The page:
A Malaysian mother and daughter duo had spent 4 months in jail for importing 25kg of brown ginger tea that the aussie police thought was drugs.
According to Sydney Morning Herald, Connie Chong Vun Pui and her daughter Melanie Lim San Yan were only trying to import the brown ginger tea, which is a popular and traditional remedy for period pain in Malaysia, that is produced by Chinese brand Jiu Ji Gong (九吉公).
They plan to sell the tea at a net profit of AUD90 (RM270) for every 5 boxes, with each containing 24 individually wrapped packets of tea.
However, 2 of their shipments were being seized by the Australian Border Force (ABF) officers at Sydney Airport and they wrongly identify the tea as amphetamines.
The ABF officials the pinned down the brown sugar as an illegal drug called phenmetrazine. They then followed the shipment address and raided the duo’s suburb home in the south west of Sydney.
Both the mother and daughter were being charged with commercial drug supply, which carries a lifetime prison sentence, and were refused bail despite ongoing investigations.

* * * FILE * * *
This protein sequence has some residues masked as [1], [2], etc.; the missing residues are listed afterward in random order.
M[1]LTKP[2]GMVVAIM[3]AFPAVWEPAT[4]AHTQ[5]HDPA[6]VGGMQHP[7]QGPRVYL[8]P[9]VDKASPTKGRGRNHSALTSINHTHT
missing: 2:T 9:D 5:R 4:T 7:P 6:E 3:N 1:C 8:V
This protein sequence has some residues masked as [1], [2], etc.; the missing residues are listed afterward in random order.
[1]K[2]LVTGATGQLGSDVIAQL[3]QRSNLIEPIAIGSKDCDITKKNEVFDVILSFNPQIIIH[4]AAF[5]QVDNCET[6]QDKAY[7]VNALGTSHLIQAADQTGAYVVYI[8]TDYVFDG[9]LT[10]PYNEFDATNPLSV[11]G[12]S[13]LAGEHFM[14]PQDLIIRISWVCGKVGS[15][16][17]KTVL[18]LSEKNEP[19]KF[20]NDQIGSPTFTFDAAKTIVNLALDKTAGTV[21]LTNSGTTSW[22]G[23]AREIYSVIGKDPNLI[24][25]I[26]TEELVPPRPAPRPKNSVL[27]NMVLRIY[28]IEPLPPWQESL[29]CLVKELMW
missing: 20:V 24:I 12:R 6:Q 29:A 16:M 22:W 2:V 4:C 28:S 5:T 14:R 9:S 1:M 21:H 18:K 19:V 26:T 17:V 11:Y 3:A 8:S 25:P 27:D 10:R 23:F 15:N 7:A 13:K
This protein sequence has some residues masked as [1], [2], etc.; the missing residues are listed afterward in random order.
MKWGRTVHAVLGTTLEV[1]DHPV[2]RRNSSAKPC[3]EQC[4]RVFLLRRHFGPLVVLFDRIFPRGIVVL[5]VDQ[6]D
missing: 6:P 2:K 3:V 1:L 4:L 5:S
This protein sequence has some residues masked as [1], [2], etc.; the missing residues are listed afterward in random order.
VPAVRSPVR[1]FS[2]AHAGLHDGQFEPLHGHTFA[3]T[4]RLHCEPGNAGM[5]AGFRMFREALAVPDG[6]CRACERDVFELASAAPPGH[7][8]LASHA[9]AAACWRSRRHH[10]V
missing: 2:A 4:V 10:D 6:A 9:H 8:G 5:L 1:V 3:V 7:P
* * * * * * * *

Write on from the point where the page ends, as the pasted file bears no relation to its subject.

However, the Sydney court heard the police knew within weeks that there was a problem with the drug identification, but they did not pass this information on to the women’s legal team, leaving them behind bars.
The Daily Mail reported that, in April, the ABF officer emailed Bankstown Detective Senior Constable Tara Conaghan to tell her that their laboratory results from the seizure had determined there were no prohibited substances.
“Mate, in a nutshell, we cannot take from this ABF result that the sample contains or does not contain phenmetrazine,” the email read, adding that the ABF’s test had only identified phenmetrazine as the fourth most likely substance contained in the seized products, after sugar, sucrose and powdered sugar.
Despite Conaghan asking for the forensic testing of the samples to be expedited under the state police, the officer could not explain why the mother and daughter were left in jail during the process.
Conaghan remained silent after Chong’s barrister Steve Boland questioned her about why the accused were left to sit in jail.
Both mother and daughter were finally released from jail in May, but the charges against them were not withdrawn until 10 August after New South Wales Police finally received their own forensic analysis results.
They are now suing for legal costs, which the Commonwealth Director of Public Prosecutions refuses to pay.
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